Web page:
“The security forces were combing the entire area but had no idea where they were,” he continues. “It just happened that one of the residents of the neighborhood noticed two Arabs going into the building, and she reported it to the police. At first, they were doubtful — they told her that the area had been rendered clear. Only after she insisted did the police decide to check the store itself, and discovered them in their hiding places.”

Mendy says it was only after they got home shortly before Yom Tov that they were able to assimilate the magnitude of what happened to them.

“After such miracles, there are no words to describe what our Seder looked like,” he says. “The sense of gratitude was overwhelming, just like it says in Likutei Halachos [written by Rebbe Nosson, Rebbe Nachman’s prime disciple]: ‘Through the intensity of the miracles and wonders that Hashem did for us in those days and in our times, through this we continue this path of gratitude and thanks, constantly engaging and thanking and praising Hashem for all the miracles and wonders that He has performed for our ancestors and with us, from the time the world was created until now, for the klal and for the individuals, and to always remember all the wondrous things that Hashem grants us at all times.’ ”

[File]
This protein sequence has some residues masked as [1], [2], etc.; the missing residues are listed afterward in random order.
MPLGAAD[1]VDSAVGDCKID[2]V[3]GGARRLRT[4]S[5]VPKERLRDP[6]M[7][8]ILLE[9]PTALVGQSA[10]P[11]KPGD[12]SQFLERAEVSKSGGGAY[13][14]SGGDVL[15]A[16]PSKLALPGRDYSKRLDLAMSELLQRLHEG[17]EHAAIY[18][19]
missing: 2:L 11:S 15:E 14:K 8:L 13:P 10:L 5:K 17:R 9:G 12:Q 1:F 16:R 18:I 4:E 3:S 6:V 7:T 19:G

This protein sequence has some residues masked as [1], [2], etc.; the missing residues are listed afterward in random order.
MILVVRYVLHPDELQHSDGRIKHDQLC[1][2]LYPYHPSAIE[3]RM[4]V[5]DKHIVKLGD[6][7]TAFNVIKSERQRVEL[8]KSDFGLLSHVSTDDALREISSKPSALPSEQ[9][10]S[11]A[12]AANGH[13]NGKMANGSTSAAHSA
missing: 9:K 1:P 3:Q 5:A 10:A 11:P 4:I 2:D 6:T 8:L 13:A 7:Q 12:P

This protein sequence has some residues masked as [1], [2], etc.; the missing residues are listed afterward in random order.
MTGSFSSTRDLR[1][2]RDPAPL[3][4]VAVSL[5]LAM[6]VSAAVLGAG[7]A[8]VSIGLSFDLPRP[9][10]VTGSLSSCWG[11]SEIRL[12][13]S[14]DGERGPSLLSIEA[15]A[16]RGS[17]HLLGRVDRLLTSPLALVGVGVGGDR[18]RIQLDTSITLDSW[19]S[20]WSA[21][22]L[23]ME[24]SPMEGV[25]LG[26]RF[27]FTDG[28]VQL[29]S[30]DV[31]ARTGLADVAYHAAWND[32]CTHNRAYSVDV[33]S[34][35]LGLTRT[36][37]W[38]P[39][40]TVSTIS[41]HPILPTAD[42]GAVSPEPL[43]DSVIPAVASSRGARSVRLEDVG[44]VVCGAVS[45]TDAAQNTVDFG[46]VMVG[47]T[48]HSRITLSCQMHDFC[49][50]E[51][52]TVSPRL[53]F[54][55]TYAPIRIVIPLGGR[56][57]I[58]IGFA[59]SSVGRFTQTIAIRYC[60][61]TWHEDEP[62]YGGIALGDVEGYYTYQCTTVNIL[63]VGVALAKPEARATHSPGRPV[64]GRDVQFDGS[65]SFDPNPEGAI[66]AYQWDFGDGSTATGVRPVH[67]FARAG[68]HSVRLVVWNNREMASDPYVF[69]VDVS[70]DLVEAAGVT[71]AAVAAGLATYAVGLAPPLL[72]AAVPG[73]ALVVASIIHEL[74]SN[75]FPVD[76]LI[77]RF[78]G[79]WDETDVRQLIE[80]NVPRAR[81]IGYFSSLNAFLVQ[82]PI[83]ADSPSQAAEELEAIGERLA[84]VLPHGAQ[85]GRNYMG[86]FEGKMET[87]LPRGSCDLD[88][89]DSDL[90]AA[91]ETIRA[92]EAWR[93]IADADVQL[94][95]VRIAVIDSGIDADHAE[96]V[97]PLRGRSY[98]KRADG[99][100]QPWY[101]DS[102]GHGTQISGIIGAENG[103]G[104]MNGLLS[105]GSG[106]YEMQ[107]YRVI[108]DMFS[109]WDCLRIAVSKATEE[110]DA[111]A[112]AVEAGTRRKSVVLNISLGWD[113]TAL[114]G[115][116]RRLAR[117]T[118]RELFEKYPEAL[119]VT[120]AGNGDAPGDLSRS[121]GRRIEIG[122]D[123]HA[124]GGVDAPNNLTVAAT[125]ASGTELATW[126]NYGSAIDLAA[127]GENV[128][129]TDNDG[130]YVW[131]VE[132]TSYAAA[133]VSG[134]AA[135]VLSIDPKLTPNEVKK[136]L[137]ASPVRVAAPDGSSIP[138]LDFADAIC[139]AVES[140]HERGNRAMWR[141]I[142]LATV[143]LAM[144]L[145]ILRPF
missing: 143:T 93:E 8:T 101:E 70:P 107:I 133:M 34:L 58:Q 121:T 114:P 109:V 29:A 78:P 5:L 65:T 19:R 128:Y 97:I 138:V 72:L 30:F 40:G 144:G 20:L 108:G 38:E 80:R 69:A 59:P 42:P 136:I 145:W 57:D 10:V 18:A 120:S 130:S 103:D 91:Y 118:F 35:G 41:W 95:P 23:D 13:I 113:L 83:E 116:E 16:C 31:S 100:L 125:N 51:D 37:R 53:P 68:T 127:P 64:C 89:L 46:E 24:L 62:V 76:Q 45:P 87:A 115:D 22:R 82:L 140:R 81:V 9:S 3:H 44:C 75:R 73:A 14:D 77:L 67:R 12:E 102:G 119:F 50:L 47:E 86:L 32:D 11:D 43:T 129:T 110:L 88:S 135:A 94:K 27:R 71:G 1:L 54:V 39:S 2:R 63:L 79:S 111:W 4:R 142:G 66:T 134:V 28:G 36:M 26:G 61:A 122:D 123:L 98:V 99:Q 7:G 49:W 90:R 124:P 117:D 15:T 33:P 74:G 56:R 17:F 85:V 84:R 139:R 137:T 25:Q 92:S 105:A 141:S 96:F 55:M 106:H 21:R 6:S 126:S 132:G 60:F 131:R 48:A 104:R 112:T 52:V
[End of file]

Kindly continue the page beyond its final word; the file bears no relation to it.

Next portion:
A post-Pesach celebration in the alley behind Ganei Geula

A Neighborhood Celebrates

The brothers have had almost a month to think about their personal miracles, and while they don’t portend any grasp of Divine orchestrations, they mention that they spent the better part of the days leading up to the attack helping needy families.

“We did it as part of the Rachem Na organization, which was established by our uncle after he lost his daughter in a car accident. We went to homes to deliver food packages; we helped people finish up their cleaning. The night before the attack, we were in our sister’s house, because she needed our help.”